Locke Launches New 'Columbia River Regional Initiative'by Barry Espenson
Columbia Basin Bulletin - October 5, 2001
Gov. Gary Locke on Monday launched a "sweeping new Columbia River Regional Initiative" he says is aimed at improving Columbia and Snake river water management for the benefit of fish and humans.
"This regional initiative will be a constructive way to resolve conflict over water use in the Columbia and Snake rivers," Locke said. The governor said the goal of the process is to develop a strategy to meet the needs of a growing population and a sound economy while protecting the needs of fish and healthy watersheds.
"There are hundreds of pending applications for new water rights from the river, and there is little agreement on the stream flows needed to support salmon," said Locke in a Sept. 28 letter to "Columbia River water interests."
"It is time to make progress on these issues," Locke said. "The new water management program I'm writing about today will define and codify how the state performs its specific roles of permitting the use of water and setting stream flows for fish for the Columbia and Snake Rivers."
"As part of this initiative, the state will secure an independent review of the knowledge of fish survival and hydrology in the Columbia and Snake rivers from a panel of regional scientists," Locke wrote.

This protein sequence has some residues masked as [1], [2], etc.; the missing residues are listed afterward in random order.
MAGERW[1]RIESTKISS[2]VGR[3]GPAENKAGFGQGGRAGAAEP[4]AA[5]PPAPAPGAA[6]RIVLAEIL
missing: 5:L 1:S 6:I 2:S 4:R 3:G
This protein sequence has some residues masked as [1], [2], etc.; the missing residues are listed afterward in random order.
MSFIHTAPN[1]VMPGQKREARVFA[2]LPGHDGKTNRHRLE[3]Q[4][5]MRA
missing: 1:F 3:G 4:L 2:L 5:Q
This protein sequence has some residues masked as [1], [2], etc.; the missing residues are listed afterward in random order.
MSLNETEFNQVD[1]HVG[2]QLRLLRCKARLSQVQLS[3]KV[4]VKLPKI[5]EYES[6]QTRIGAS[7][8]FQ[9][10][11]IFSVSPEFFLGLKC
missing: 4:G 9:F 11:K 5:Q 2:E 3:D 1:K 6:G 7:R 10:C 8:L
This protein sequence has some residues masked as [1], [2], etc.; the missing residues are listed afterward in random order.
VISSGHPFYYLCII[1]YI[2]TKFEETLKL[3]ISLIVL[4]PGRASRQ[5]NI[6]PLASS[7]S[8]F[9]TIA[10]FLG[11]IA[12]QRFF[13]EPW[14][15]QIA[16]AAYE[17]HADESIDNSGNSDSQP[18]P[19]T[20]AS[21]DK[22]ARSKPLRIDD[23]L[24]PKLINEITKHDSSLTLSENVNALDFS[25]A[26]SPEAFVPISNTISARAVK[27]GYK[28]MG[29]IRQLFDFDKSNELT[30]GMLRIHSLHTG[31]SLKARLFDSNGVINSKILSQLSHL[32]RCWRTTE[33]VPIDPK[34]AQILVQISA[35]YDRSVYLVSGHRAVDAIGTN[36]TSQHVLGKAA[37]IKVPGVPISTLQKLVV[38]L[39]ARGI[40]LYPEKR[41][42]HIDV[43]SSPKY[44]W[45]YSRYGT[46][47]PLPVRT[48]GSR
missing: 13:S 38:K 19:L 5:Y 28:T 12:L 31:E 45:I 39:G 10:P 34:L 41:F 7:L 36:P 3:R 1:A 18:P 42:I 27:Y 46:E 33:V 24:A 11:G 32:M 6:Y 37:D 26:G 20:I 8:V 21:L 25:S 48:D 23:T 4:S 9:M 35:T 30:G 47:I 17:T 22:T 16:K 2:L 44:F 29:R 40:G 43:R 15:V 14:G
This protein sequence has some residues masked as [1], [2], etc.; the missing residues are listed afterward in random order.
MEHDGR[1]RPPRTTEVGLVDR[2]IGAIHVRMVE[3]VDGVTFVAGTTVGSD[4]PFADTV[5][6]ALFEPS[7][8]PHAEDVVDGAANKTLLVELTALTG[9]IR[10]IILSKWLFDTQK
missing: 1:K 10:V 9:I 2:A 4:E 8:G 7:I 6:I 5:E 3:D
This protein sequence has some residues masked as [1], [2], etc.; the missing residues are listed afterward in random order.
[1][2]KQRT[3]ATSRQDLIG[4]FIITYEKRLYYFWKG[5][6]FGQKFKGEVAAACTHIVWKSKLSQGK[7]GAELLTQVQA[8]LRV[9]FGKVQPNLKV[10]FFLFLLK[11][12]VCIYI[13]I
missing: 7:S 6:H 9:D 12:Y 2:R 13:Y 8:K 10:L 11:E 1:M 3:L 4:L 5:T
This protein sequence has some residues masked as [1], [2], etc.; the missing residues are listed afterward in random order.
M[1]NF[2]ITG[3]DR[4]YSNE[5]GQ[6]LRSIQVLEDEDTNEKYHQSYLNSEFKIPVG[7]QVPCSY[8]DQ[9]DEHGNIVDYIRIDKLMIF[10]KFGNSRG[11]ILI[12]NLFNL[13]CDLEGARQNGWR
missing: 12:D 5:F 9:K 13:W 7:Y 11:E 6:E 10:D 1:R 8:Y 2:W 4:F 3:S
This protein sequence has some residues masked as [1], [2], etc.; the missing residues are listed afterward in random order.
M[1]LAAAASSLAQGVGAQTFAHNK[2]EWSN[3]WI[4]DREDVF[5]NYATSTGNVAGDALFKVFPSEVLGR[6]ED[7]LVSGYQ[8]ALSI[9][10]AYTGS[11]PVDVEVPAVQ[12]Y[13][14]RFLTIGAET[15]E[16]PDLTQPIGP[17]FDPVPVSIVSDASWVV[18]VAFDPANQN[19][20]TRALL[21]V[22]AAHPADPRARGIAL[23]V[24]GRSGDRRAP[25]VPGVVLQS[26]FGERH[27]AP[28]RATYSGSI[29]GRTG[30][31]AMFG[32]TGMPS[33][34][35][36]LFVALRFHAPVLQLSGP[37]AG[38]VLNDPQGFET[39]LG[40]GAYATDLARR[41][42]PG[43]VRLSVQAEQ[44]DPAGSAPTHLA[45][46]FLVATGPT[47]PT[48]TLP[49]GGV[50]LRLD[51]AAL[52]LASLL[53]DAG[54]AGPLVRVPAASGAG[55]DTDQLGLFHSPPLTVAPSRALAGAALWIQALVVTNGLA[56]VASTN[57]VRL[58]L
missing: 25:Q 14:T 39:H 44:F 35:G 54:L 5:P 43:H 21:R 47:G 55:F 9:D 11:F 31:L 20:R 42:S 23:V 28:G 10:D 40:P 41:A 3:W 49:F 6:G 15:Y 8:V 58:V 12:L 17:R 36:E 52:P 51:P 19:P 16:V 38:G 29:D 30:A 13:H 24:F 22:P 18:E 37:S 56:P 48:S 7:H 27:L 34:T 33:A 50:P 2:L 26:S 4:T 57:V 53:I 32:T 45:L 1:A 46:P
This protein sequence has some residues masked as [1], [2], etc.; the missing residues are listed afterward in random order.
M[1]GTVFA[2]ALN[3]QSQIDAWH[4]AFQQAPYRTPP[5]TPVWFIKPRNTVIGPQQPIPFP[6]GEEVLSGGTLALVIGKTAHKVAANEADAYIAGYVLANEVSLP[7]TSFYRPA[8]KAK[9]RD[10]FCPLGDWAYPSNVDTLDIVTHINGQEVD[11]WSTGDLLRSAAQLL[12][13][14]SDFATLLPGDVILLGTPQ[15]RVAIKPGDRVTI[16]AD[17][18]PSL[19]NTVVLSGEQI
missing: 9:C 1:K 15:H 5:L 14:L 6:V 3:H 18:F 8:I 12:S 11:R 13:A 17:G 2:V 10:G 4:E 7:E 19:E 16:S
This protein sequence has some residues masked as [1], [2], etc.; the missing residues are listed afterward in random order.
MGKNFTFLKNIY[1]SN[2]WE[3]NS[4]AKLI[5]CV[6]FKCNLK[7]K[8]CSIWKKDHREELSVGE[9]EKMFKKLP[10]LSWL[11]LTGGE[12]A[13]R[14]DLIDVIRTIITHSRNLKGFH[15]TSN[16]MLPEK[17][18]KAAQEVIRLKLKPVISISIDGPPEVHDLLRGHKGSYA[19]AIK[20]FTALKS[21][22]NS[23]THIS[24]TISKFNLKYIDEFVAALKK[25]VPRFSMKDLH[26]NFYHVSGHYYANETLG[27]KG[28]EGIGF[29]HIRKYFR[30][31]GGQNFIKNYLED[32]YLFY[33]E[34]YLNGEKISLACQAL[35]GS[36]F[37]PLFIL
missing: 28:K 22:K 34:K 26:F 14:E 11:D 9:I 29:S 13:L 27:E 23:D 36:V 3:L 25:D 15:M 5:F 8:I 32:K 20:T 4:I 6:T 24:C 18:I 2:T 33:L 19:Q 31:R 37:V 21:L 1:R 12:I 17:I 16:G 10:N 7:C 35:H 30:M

Locke's letter said the DOE will continue to process those pending applications while the initiative is at work. Any new permits issued will require efficient use of water and accommodations for salmon and other fish.
Initially the program is designed to protect new and existing water uses while maintaining a water level in the rivers that supports the needs of fish, according to a Monday press release from Locke's office. The process also will result in a schedule of activities designed to increase water reliability for existing uses and water availability for new uses.
A national science team will conduct an independent scientific review of existing knowledge about hydrology and fish. A regional panel of scientists also will participate in the independent review process.
A group of people with various interests in the use of water from these rivers will be invited to study the scientific reviews and participate in facilitated negotiations. The group will represent irrigators, fishing organizations, recreational users, hydropower producers, environmentalists, transportation (navigation) and city and state governments.
The governor also will invite federal agencies, other Northwest states and tribal governments to participate in this initiative. Locke asked Tom Fitzsimmons, DOE director, to lead the effort.
The governor expects the scientific reviews, negotiations and schedule of activities to be completed by December 2002.
The state and its Department of Ecology has been pulled to and fro in recent months and years by those for and against additional water withdrawals from the Columbia-Snake system.
At least one major player -- one that provided much of the impetus for Locke's initiative -- will not embrace the process.